Thursday, 13 January 2011

First Anniversary

It’s hard for me to believe but it’s one year ago this week that I started this blog!

It’s been a bit of a hotch-potch, just as I warned in the very first post, a kind of  ‘Christmas pudding’ of ingredients! A few practical tips on selling greeting cards and a few on art-related subjects, stirred together with updates about how my card-selling business is progressing and hopefully spiced up with the occasional digression into gardening and birdwatching, all mixed together with a fair amount of  musing and speculating, opining and ranting and guest posts.

I wonder whether this has been confusing for my followers and so this is your chance to tell me if you’d prefer me to change the mix in some way in future. 

For this second year, I’ve decided that, much as I enjoy writing, I'll try to stick to one new blog post a week. This is partly to give myself more time for other things - like painting! - but also because I realise from my own experience, how time-consuming it can be keeping up with other people’s blogs! Of course, decisions like this need to allow for some flexibility, like when I slipped in an extra post with  the second photo of Sugarloaf’s ‘alpenglow’!

I’m sure most of you would agree that time always seems to be at a premium and that the internet can gobble up large chunks of our time! I’ve decided to limit the time I spend on Twitter this year too! I’ve come across some really interesting people through Twitter and ‘happened upon’ a great many excellent blogs and articles that I would never have otherwise come across. So I’ve come to have a kind of love/hate relationship with it, the ‘hate’ bit being when I realise how easy it is to get distracted by it!

Is it time that we lack or is it attention?
One of the articles I read was about how most of us tend to feel that the internet takes up too much of our time but that’s it’s not just time that it consumes but also our attention. If we’re not careful we can find ourselves bombarded with more stimulating thoughts and ideas than we can comfortably cope with, especially if we are trying to earn a living at the same time! 'Instant' communication seems to have had a 'speeding up' effect on our lives that doesn't encourage patience. I'm horrified to admit that if I go to a website that is slow to open, either because it has a flashy introductory page or because it has a lot of large images that are slow to download, I often don't have the patience to wait but move on to something else! I wonder how my attention span these days compares to that of a flea!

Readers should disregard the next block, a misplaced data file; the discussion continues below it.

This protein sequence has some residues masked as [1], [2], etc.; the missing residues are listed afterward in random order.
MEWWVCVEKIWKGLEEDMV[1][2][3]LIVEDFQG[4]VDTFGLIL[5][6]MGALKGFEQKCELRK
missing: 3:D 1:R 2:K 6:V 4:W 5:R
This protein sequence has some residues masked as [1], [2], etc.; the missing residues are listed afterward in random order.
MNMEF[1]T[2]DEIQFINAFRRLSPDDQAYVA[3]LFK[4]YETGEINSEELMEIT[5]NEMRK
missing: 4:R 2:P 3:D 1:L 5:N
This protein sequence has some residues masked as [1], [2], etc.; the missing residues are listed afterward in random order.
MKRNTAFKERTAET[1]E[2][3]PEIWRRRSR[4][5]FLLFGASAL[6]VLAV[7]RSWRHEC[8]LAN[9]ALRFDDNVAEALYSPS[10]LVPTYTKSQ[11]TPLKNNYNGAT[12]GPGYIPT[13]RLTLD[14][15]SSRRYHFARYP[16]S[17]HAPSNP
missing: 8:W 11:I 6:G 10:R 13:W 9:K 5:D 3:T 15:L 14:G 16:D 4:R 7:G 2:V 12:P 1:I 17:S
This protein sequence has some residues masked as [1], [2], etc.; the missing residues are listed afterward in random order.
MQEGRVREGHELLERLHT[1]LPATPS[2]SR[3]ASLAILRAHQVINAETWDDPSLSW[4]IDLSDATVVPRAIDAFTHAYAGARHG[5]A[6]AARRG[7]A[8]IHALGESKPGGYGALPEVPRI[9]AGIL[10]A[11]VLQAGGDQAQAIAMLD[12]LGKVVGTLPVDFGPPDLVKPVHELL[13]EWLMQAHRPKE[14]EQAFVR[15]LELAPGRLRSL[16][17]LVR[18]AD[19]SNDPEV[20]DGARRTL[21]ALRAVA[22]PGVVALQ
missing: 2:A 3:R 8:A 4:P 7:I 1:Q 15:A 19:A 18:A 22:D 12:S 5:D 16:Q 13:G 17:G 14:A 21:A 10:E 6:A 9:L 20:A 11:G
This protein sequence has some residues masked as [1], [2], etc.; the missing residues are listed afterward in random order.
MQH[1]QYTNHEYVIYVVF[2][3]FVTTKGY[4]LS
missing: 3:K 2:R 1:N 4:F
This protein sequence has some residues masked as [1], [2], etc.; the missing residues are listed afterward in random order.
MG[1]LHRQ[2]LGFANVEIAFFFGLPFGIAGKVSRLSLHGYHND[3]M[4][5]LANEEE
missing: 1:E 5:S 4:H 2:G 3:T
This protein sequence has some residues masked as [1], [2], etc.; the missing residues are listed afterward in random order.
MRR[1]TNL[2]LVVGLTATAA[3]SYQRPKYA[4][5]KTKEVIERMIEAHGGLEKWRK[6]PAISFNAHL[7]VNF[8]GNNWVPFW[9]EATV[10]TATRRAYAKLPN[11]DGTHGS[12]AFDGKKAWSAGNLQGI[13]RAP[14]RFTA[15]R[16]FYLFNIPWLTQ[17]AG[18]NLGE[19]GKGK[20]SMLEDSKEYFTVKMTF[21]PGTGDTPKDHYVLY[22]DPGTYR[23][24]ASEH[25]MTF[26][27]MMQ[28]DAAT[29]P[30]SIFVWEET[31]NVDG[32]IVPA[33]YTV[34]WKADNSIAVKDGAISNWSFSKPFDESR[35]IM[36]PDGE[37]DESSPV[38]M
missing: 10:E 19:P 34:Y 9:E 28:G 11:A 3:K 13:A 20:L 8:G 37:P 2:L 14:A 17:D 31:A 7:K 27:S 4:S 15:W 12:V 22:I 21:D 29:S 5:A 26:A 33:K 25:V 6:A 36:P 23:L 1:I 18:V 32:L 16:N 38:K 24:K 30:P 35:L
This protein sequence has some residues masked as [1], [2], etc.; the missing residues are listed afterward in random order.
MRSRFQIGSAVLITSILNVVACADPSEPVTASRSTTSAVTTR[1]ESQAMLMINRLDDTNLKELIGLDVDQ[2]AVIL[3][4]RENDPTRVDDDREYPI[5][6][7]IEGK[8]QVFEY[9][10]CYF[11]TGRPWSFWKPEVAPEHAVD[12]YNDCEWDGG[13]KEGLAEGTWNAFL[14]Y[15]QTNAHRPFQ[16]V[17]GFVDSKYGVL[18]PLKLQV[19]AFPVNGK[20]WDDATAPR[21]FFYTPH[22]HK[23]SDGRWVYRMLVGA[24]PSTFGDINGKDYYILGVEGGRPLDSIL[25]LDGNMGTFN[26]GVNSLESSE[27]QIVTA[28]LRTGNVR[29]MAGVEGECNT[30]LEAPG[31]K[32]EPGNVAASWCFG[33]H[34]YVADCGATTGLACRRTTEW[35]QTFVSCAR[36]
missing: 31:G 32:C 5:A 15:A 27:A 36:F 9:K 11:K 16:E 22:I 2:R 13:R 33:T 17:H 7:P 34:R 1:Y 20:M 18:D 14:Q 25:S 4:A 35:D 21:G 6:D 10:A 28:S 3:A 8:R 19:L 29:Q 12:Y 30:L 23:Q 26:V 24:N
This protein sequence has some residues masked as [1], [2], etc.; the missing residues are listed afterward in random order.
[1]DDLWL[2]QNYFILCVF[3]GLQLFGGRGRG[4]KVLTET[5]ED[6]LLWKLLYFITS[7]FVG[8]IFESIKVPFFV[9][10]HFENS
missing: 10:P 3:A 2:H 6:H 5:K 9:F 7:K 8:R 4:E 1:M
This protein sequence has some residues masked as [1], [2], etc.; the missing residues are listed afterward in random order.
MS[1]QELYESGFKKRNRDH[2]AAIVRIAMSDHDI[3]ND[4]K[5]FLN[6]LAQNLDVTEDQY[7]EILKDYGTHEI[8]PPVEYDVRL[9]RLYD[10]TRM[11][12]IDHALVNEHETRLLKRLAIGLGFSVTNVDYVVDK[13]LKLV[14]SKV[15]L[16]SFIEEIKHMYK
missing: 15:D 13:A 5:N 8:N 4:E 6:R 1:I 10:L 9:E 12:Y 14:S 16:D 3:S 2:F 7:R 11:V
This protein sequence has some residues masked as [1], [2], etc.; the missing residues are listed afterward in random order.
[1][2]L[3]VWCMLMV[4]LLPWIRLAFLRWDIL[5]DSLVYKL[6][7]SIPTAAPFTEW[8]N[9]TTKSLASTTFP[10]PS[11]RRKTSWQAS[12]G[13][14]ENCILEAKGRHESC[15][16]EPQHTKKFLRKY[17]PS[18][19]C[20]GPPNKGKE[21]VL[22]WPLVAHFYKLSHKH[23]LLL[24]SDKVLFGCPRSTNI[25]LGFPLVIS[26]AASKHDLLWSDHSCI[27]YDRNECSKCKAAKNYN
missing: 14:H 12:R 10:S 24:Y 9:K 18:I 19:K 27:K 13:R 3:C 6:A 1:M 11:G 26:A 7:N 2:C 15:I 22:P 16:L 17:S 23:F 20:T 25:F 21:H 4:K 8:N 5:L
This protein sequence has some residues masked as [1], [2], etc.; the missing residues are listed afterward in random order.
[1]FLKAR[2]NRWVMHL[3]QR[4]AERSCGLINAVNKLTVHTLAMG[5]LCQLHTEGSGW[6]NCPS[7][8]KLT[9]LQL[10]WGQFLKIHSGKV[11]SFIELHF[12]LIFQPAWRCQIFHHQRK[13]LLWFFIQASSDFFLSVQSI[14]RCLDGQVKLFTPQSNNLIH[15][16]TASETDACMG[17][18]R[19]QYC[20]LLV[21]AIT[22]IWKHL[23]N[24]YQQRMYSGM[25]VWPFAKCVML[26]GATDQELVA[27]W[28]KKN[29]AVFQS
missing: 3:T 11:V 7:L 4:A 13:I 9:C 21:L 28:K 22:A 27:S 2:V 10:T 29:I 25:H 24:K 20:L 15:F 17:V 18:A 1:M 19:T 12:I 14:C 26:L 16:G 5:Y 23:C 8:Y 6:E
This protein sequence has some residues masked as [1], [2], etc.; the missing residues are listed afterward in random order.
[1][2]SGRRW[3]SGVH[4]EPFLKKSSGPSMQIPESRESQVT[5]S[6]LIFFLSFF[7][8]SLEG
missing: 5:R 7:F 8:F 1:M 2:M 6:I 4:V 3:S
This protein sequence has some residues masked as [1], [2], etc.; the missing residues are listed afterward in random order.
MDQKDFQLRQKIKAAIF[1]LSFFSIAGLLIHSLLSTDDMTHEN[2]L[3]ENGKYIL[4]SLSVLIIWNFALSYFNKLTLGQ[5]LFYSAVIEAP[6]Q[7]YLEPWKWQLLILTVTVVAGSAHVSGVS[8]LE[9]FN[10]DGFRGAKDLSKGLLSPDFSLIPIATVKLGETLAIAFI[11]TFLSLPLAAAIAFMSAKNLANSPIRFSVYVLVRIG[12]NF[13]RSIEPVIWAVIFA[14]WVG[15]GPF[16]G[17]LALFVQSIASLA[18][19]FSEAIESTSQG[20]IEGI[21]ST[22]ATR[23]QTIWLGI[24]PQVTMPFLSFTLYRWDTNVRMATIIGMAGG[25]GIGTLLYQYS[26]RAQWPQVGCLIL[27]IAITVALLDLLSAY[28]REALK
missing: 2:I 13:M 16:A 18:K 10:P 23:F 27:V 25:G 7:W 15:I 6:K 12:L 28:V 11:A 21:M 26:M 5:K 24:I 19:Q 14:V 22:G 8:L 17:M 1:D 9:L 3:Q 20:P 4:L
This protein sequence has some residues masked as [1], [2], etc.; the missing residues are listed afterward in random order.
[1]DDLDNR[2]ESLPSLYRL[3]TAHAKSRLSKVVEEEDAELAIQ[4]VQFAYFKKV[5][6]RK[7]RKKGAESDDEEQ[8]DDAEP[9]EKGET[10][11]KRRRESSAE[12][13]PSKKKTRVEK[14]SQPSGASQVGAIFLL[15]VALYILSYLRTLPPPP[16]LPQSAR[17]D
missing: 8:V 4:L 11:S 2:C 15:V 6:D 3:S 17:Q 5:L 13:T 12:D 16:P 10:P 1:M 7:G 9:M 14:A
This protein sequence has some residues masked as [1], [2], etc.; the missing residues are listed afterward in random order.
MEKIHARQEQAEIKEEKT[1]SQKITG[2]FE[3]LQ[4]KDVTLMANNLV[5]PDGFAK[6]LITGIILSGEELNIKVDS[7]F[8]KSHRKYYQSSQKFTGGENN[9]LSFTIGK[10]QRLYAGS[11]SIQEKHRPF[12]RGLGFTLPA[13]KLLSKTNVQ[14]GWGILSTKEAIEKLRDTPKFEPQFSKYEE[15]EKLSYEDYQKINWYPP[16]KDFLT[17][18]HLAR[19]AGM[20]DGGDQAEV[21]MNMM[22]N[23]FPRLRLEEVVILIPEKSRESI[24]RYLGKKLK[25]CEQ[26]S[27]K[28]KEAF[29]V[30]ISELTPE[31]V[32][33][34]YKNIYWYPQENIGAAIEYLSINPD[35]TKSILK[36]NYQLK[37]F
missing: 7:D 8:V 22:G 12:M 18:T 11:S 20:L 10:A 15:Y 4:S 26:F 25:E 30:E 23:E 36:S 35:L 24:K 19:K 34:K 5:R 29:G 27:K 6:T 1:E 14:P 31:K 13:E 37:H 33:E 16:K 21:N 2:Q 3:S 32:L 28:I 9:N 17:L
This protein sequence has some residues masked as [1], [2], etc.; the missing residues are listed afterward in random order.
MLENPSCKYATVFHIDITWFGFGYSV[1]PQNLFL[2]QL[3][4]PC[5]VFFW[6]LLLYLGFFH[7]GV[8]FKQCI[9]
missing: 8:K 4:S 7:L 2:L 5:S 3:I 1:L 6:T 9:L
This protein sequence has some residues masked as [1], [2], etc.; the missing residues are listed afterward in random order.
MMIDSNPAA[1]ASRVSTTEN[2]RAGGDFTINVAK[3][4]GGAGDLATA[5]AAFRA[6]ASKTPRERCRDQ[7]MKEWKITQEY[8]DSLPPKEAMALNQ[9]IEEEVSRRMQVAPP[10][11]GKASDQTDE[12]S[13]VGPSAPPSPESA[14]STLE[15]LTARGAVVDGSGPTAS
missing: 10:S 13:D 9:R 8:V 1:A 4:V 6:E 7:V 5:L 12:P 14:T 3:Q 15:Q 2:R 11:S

Somewhere else I read a suggestion for getting our household chores done by using those little bits of time while waiting for the something, eg waiting for the kettle to boil, to do a minor task, such as cleaning the sink. It sounds very sensible but it probably wouldn’t work very well for me because it wouldn’t leave me those precious little intervals that I value as ‘thinking time’!

Many years ago I designed an ‘Office Change of Address’ card for friends and they insisted on paying me by the hour. When it came to working out how long it had taken me, it was they who brought up the subject of ‘thinking time’ which I would never have counted as ‘work’. In fact a lot of time management advice seems to ignore our need for time to reflect on and process our experiences. If we don’t allow time for this it can result in a kind of mental indigestion!

But ‘thinking time’ is not something that can be easily scheduled  - it wouldn’t work to time-table it in for, say, 10 – 10.30 am on Mondays! We do need, though, to take account of it when planning our time by not expecting to fill every single minute of every day with definable tasks! But this is where the internet can wreck our best intentions. No matter how flexible our schedule, it’s all too easy for the internet to not only eat into our time but also our attention, leaving our heads buzzing with too much information or too many ideas!

But of course, some enterprising, insightful person has come up with a solution! A rather drastic one and it costs money so you’d have to be desperate to take it up, I think!


What do you think?

10 comments:

Ulla Hennig said...

First of all: congratulations, Judy! I have been following your blog for quite some time and I enjoyed your posts very much.
Second: I understand your reason for posting once a week. It will only make me more curious!